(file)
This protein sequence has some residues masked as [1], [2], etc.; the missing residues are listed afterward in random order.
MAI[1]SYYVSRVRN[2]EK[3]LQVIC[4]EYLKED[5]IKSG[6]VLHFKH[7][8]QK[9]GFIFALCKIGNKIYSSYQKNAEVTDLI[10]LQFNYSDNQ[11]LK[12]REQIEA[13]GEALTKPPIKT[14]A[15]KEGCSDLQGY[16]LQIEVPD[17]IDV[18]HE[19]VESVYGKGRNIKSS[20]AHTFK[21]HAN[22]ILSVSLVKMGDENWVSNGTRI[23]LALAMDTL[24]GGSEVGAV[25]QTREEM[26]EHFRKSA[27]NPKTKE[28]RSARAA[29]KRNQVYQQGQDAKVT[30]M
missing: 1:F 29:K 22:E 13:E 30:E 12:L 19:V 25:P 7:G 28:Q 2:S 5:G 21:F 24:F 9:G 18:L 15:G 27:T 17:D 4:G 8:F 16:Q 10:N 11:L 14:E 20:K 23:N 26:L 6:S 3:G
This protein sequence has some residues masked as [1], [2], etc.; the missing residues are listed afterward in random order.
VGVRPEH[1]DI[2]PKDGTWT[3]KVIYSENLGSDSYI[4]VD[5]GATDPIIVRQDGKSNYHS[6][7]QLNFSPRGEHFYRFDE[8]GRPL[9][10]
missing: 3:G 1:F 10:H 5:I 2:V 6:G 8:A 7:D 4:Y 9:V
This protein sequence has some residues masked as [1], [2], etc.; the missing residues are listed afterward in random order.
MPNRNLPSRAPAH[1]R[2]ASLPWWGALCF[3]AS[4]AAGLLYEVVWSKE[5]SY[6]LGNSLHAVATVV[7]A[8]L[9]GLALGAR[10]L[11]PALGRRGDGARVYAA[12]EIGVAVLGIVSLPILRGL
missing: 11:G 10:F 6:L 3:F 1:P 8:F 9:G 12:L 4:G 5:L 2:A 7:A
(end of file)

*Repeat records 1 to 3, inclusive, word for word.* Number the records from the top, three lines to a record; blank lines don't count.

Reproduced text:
This protein sequence has some residues masked as [1], [2], etc.; the missing residues are listed afterward in random order.
MAI[1]SYYVSRVRN[2]EK[3]LQVIC[4]EYLKED[5]IKSG[6]VLHFKH[7][8]QK[9]GFIFALCKIGNKIYSSYQKNAEVTDLI[10]LQFNYSDNQ[11]LK[12]REQIEA[13]GEALTKPPIKT[14]A[15]KEGCSDLQGY[16]LQIEVPD[17]IDV[18]HE[19]VESVYGKGRNIKSS[20]AHTFK[21]HAN[22]ILSVSLVKMGDENWVSNGTRI[23]LALAMDTL[24]GGSEVGAV[25]QTREEM[26]EHFRKSA[27]NPKTKE[28]RSARAA[29]KRNQVYQQGQDAKVT[30]M
missing: 1:F 29:K 22:E 13:E 30:E 12:L 19:V 25:P 7:G 28:Q 2:S 5:G 21:F 24:F 9:G 18:L 15:G 27:T 17:D 4:G 8:F 16:Q 10:N 11:L 14:E 20:K 23:N 26:L 6:S 3:G
This protein sequence has some residues masked as [1], [2], etc.; the missing residues are listed afterward in random order.
VGVRPEH[1]DI[2]PKDGTWT[3]KVIYSENLGSDSYI[4]VD[5]GATDPIIVRQDGKSNYHS[6][7]QLNFSPRGEHFYRFDE[8]GRPL[9][10]
missing: 3:G 1:F 10:H 5:I 2:V 6:G 8:A 7:D 4:Y 9:V
This protein sequence has some residues masked as [1], [2], etc.; the missing residues are listed afterward in random order.
MPNRNLPSRAPAH[1]R[2]ASLPWWGALCF[3]AS[4]AAGLLYEVVWSKE[5]SY[6]LGNSLHAVATVV[7]A[8]L[9]GLALGAR[10]L[11]PALGRRGDGARVYAA[12]EIGVAVLGIVSLPILRGL
missing: 11:G 10:F 6:L 3:F 1:P 8:F 9:G 12:L 4:G 5:L 2:A 7:A